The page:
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Three people shot dead by Kenyan police at protest

By Al Jazeera 26 June 2020

epa08473046 Residents of Mathare slum hold placards and shout slogans during a protest against police brutality and killings that have been witnessed during security operations recently and in the past few years, in the streets of the Mathare slums in Nairobi, Kenya, 08 June 2020. According to a statement by the Independent Policing Oversight Body (IPOA), Kenyan police have been involved in the killing of 15 people as they enforced dusk to dawn curfew, since it was imposed by Kenyan President Uhuru Kenyatta in March 2020, as a preventive measure to curb the spread of the SARS-CoV-2 coronavirus, which causes the COVID-19 disease. EPA-EFE/DANIEL IRUNGU

Kenyan police killed three people when they fired at a crowd of motorcycle taxi drivers protesting against the arrest of a colleague for flouting coronavirus restrictions.

Police shot at the crowd in the western city of Lesos after clashes on Thursday, a police statement said.

“I have ordered the arrest of the officers involved in the shooting and we regret the loss of these lives,” the police inspector general, Hillary Mutyambai, said.

“A thorough investigation will be carried out and action will be taken. They must face the law.”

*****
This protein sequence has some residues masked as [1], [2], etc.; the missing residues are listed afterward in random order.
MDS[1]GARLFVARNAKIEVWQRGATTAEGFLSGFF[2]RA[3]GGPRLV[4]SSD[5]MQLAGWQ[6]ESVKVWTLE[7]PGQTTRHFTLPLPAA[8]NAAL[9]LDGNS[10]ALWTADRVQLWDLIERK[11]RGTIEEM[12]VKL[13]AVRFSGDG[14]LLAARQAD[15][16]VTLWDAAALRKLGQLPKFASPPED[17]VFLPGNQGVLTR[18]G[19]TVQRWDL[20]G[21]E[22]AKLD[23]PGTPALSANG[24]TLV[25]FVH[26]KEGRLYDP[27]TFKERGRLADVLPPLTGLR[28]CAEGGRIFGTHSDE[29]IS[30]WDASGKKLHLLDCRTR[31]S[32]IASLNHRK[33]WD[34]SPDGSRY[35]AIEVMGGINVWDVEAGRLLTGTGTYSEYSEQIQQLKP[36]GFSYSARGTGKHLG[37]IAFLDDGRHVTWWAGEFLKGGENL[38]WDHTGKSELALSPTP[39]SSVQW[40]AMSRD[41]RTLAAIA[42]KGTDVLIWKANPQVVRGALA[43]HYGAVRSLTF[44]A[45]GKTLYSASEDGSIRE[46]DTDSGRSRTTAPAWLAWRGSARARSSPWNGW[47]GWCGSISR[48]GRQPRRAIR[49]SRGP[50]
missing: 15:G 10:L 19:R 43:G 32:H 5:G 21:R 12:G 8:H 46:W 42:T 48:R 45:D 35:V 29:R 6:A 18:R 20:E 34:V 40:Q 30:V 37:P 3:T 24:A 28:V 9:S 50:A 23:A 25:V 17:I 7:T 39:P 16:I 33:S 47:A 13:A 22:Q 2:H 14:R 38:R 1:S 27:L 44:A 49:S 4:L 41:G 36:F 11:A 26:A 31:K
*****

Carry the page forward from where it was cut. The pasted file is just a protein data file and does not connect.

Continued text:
According to a police statement, the first shots fired killed a 40-year-old man after motorcycle taxi drivers “attacked” one of the officers. Two more people were shot dead after the crowd followed the officers back to their police station, it said.

The case, which has been referred to the country’s Independent Policing Oversight Authority (IPOA), comes as Kenyan police face increasing scrutiny over alleged excessive force and unlawful killings, especially in poor neighbourhoods.

Earlier this week, a Kenyan policeman was charged with the murder of a 13-year-old boy while enforcing the COVID-19 curfew order.

Officer Duncan Ndiema Ndiwa, who is accused of shooting Yassin Hussein Moyo on March 30 on a balcony at his parent’s home, denied the charges on Tuesday.

Moyo’s death has caused widespread protests in Kenya, and calls by the public for an end to police brutality.

In recent weeks, hundreds have turned out to protest in solidarity with those allegedly killed by police in Kenya, as well as the killing of George Floyd in the United States.

Rights activists claim that including Moyo, 19 people, all from low-income areas, have died from police enforcement of the coronavirus curfew.

In April, Human Rights Watch accused Kenyan police of imposing curfews “in a chaotic and violent manner, from the beginning”, sometimes whipping, beating or using tear gas to force people off the streets.

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